Winner of "Completed Buildings - Health Category" at the 2022 World Architecture Festival
Architect: 5468796 Architecture Inc.
Project Team: Emeil Alvarez, Pablo Batista, Brandon Bergem, Ken Borton, Jordy Craddock, Donna Evans, Ben Greenwood, Johanna Hurme, Jeff Kachkan, Stas Klaz, Lindsey Koepke, Kelsey McMahon, Colin Neufeld, Sasa Radulovic, Amanda Reis, Erin Riediger, Helia Saadat, Matthew Trendota, Shannon Wiebe, Jenn Yablonowski
Structural Engineer: Wolsey Structural Engineering
Location: Calgary, Alberta
Project Size: 25,300 sqft (2 storey commercial) + 32,000 sqft parkade
Project Completion: July 2020
Photography Credit: James Brittain Photography
Drawing / Diagram Credit: 5468796 Architecture
Deceptively simple in form, 17th Avenue Clinic derives its articulation around the modulation of light, privacy, and transparency. It's central light well, flared roofline with storey high clerestory, cutaway corner decks, impervious horizontal concrete band, and articulated open glass and concrete bays at grade all contribute to a highly tuned envelope containing program often relegated to the standard strip malls otherwise populating neighbouring lots on the same commercial strip.
At street level, the project is scaled to have impact at a distance and leave an impression at close-range, with stepped seating and thin, vertically striated columns. Slim in proportion when seen from the primary [south] approach and staggered, these vertical columns demarcate retail entrances and support a solid band that wraps the building.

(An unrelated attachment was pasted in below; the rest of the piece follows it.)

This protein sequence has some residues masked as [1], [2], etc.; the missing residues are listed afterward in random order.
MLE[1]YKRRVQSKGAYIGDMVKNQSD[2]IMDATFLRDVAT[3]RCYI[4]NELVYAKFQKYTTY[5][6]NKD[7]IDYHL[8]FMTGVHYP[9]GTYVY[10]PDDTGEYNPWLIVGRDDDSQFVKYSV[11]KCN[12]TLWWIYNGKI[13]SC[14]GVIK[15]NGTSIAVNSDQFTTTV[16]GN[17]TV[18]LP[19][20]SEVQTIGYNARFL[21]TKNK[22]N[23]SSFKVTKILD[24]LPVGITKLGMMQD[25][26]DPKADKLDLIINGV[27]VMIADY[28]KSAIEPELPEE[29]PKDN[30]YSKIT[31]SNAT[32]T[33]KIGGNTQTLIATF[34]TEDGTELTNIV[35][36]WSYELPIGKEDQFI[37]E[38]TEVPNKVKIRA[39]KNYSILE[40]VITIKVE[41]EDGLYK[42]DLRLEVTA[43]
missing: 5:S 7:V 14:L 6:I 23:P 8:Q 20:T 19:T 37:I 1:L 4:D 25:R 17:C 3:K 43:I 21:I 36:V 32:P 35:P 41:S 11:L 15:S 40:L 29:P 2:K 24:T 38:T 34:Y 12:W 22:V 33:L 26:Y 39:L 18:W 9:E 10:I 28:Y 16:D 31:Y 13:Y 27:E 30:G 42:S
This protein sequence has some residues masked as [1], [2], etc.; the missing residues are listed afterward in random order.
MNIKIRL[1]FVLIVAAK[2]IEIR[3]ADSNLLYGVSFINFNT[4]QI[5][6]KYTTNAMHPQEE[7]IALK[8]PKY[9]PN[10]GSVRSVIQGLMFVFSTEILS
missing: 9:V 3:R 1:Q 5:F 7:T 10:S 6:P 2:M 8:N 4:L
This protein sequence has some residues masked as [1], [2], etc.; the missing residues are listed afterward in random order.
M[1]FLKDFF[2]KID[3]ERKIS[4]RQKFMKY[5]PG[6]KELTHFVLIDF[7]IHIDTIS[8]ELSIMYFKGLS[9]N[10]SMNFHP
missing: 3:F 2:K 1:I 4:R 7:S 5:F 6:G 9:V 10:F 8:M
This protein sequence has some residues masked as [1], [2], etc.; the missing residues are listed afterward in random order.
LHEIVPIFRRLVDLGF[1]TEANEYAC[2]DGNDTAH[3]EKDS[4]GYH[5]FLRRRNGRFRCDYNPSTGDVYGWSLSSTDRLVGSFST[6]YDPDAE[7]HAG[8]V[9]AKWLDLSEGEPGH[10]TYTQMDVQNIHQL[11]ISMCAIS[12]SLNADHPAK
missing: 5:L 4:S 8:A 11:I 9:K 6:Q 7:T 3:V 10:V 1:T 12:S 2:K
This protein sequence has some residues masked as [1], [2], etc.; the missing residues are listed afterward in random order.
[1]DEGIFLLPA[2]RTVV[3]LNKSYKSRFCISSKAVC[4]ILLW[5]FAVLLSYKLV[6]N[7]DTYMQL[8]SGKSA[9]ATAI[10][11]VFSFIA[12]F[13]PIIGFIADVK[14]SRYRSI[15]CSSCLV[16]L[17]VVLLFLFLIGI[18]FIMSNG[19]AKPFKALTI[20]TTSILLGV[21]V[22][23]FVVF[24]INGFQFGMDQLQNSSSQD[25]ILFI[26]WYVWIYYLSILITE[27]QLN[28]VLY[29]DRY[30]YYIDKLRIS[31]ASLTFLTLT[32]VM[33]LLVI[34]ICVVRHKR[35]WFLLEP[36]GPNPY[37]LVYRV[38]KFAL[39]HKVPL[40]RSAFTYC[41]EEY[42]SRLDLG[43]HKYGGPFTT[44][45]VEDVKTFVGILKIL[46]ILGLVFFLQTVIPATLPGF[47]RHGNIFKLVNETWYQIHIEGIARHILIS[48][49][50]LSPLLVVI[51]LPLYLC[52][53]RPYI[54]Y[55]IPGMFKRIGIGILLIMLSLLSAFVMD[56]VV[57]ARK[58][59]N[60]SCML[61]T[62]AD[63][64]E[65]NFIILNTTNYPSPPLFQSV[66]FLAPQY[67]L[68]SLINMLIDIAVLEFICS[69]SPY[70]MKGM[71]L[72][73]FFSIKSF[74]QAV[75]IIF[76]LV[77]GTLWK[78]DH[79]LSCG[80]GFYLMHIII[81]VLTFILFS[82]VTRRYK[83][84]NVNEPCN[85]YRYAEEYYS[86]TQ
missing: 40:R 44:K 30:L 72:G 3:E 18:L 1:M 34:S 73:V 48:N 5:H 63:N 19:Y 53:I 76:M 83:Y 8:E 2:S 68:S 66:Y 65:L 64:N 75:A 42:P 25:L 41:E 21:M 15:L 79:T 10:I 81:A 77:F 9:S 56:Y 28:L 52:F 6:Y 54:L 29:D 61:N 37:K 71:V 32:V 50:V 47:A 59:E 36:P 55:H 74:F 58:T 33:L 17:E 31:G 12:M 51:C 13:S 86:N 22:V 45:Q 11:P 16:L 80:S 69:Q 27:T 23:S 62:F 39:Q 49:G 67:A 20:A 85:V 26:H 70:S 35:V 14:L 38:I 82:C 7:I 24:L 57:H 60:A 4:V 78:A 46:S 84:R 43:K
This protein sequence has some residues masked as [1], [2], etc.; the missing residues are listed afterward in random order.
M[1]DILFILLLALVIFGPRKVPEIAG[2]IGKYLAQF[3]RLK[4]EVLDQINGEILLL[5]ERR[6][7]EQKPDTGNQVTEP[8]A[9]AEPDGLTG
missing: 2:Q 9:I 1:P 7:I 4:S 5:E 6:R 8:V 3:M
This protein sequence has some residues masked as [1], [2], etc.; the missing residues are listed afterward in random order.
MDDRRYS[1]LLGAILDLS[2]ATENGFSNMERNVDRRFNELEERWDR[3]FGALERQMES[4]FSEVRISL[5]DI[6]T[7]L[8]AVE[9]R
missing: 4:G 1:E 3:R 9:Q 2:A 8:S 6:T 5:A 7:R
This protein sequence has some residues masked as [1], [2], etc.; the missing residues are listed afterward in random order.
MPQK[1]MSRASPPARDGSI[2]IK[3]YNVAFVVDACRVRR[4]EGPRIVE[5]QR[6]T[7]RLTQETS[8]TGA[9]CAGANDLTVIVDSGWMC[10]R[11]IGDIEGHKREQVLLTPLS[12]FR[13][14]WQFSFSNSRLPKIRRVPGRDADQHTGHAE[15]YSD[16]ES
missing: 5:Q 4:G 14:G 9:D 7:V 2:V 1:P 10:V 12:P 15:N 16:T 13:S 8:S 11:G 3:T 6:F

The concrete "veil" serves several purposes; initially imagined for privacy and a strong visual break, it is also an acoustic barrier from the street and an enclosure for building users. While giving the low profile of the two-storey building the impression of a more spacious three-storey mass, the veil preserves the interior functions of the space from public view. Its distinct appearance is informed by the needs of the building users and is a response to its exterior relationship with the street and contributing urban fabric.
The wooden undercroft of the roof curves upwards to draw in and modulate natural light. Disappearing behind the second floor glazing, the four corners are drawn inward in a continuous datum that spreads through the interior spaces of the clinic. The effect creates natural, orderly divisions and organic progressions between treatment rooms, circulation space, lobbies, and a luminous, two-storey interior courtyard.
Requiring a significant amount of soft natural light for patient assessment and treatment, the dermatological clinic adopted multiple solutions that would generate an abundance of diffused light to embody the natural and healthy ethos that the centre represents. The arc of the wood ceiling also draws a wash of warm natural light to the interior from the roofline edge. Beacon’s multi-level courtyard allows sunlight to travel through the building core all the way to the parkade, transforming the building’s inner experience for visitors from the very first point of arrival.
The light-filled spaces of the top floor are defined by an engineered vertical solid timber system that offers sound separation between rooms and solves a number of functional requirements: it acts as a roof structure that allows large spans and an uninterrupted floor plate, creates intimacy by way of rhythm of 7-foot thresholds, experienced each time one passes under the 'egg-crate' structure and, finally, provides a surface that diffuses light via natural material for a warm, tranquil glow. A high coffered ceiling, combined with the mechanical system and natural air convection, ensures that warm air remains in the ceiling space while conditioned air circulates in the bottom seven feet of the space occupied by patients and staff to promote focused and wakeful conditions.
Crédit photo : James Brittain